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Shadow Spotlight: Pat McGrath

Shadow Spotlight: Pat McGrath

Feb. 13 / 17

Hey there! A new week and there is a lot to cover, so let’s get started. Pat McGrath is this month’s Shadow Spotlight and perfect for Black History Month in fashion.

Vanity Fair

Vanity Fair

Vogue magazine has called this makeup guru the most influential makeup artist in the world and she deserves that right. Born in Northampton, England to a Jamaican immigrant mother, McGrath always had a love for fashion and makeup. That credit goes to her mom. Known for her colorful and out of this world makeup looks, McGrath is the one designers call for when fashion week comes.

McGrath had no formal training in either fashion or make-up. The closest to training was the completion of an art foundation course at a college in Northampton. In the early 1990’s her career breakthrough came when she worked with then fashion editor of i-D magazine, Edward Enninful. She has worked with photographers such as Steven Meisel, Paolo Roversi, Helmut Newton, and Peter Lindbergh. Designers such as Prada, Miu Miu, Comme des Garcons, Dolce & Gabbana, Jil Sander, John Galliano, and others round out the list.

In 1999 she designed a cosmetic line for Armani. By 2004 Proctor & Gamble chose McGrath as the global creative-design director, in charge of Max Factor, Cover Girl, and other brands. She’s also known for her wide range and inventive use of materials.

By 2013, McGrath was named MBE (Member of the Order of the British Empire) for services to the fashion and beauty industry. McGrath debuted her very own make-up line in October 2015, which Sephora began carrying, bringing her line mainstream. Not bad for a lady from Northampton.

You can visit her website www.patmcgrath.com.

Here are a few videos, one from three years ago….

 

 

 

It’s good to see a woman of color doing her thing! Makes me proud to be a woman of color….Enjoy your Monday, be blessed.

 

 

 

 

 

 

 

 

 

 

 

 

 

 

 

 

 

 

 

 

 

 

 

 

 

 

featured image: Jones Magazine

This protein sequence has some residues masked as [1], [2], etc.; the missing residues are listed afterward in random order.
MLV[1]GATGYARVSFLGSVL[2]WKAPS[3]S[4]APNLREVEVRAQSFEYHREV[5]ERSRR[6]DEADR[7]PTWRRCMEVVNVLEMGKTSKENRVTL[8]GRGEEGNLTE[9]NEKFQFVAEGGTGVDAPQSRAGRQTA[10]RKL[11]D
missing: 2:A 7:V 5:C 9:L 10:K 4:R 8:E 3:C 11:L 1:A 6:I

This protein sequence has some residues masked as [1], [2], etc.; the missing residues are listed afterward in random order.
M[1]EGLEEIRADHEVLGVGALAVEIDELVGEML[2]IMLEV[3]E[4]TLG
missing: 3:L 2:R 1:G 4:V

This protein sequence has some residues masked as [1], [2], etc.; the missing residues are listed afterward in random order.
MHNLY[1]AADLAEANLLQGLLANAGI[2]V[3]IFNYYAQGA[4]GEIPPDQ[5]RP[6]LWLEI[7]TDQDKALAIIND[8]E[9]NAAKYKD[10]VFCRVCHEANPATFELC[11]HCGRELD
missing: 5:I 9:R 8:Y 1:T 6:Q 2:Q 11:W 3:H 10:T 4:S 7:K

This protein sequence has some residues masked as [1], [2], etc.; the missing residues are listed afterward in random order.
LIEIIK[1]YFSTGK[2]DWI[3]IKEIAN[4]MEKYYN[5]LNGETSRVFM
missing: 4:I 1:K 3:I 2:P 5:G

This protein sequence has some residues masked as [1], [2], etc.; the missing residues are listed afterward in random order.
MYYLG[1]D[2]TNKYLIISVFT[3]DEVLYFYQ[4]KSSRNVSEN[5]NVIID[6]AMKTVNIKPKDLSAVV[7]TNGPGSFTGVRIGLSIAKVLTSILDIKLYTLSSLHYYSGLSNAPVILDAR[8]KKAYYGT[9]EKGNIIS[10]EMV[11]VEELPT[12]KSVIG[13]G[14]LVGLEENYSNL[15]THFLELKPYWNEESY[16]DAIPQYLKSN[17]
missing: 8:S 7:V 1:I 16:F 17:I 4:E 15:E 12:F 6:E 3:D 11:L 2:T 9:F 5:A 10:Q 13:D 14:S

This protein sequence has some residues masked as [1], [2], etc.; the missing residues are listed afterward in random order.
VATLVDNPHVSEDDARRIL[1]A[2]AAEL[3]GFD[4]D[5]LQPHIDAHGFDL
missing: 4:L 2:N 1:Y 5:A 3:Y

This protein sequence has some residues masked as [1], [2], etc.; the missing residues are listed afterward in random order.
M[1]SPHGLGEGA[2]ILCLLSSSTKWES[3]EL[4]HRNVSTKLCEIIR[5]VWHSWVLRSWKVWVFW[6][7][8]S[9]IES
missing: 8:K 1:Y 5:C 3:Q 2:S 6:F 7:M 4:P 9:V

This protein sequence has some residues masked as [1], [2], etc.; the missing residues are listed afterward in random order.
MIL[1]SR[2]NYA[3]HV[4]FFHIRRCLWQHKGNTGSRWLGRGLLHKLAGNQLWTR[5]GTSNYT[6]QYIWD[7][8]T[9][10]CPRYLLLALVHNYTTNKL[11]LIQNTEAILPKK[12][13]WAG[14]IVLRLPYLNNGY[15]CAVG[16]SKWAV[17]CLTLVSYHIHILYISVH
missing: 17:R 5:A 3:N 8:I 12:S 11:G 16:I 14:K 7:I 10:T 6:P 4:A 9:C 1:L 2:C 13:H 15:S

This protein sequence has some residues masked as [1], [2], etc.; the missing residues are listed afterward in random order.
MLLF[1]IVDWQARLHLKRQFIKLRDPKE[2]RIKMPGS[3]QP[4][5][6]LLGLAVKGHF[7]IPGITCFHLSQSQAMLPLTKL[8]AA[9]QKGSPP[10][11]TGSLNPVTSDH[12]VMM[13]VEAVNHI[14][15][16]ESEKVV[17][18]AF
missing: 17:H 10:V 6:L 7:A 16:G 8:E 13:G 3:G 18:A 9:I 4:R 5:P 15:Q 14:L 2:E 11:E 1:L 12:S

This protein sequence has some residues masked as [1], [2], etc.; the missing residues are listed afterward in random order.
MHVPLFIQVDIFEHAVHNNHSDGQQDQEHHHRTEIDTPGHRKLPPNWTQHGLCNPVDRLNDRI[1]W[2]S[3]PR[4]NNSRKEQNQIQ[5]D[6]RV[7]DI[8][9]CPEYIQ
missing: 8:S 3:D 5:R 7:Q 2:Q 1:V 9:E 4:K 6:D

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Black History in Literature….Magdala Compere

Black History in Literature….Magdala Compere

Feb. 6 / 17

In honor of Black History Month, Shadowbox will feature all forms of creativity from the minds of past, present, and future African-Americans, who continue to inspire us.


 

The Color Black (Black Pride) by Magdala Compere

As I was looking for a poem to show my pride
I saw some things that made my black skin want to hide
They take the proud color of black and turn it into lies
With the junk that fills our people’s minds

Black is the color of blindness
In which my dark path seems
Black is the color of darkness
In which I may not see

Black is the color of a blood sucking crow
And it is a color most people don’t know
Black is a color of an evil panther
And that’s the color of my ancestors

Black is the color of coal
A substance that is worth as much as gold
Black is the color of the night
In it I see the stars to bright

Black is the color of power
Black is the color of my desire
Black is the color that set us free
Black is the color of my beauty
Black is the color of my skin and
Black is the world I believe in
Black may be the color that gets you down
But black is the color that makes me proud

featured image: WallpapersCraft

Reflections: Keeping Black History Alive

Reflections: Keeping Black History Alive

February 26 / 16 

Hello! February is winding down and it’s time to reflect. I’ve decided to this with poems. Poems always reflect what the poet is saying. They are writing from a place of experience, a place of pure emotions and letting the reader know their story. I think I’ve said this before, this generation and the next generation need to know what our ancestors went through for us. How we are able to vote, to speak, to get the best education, the jobs…..we have our ancestors to thank for that and I want future generations to see that as well. Here a few poems to reflect on Black History….enjoy your Friday and be blessed.


 

On Liberty and Slavery

BY GEORGE MOSES HORTON

Alas! and am I born for this,
   To wear this slavish chain?
Deprived of all created bliss,
   Through hardship, toil and pain!
How long have I in bondage lain,
   And languished to be free!
Alas! and must I still complain—
   Deprived of liberty.
Oh, Heaven! and is there no relief
   This side the silent grave—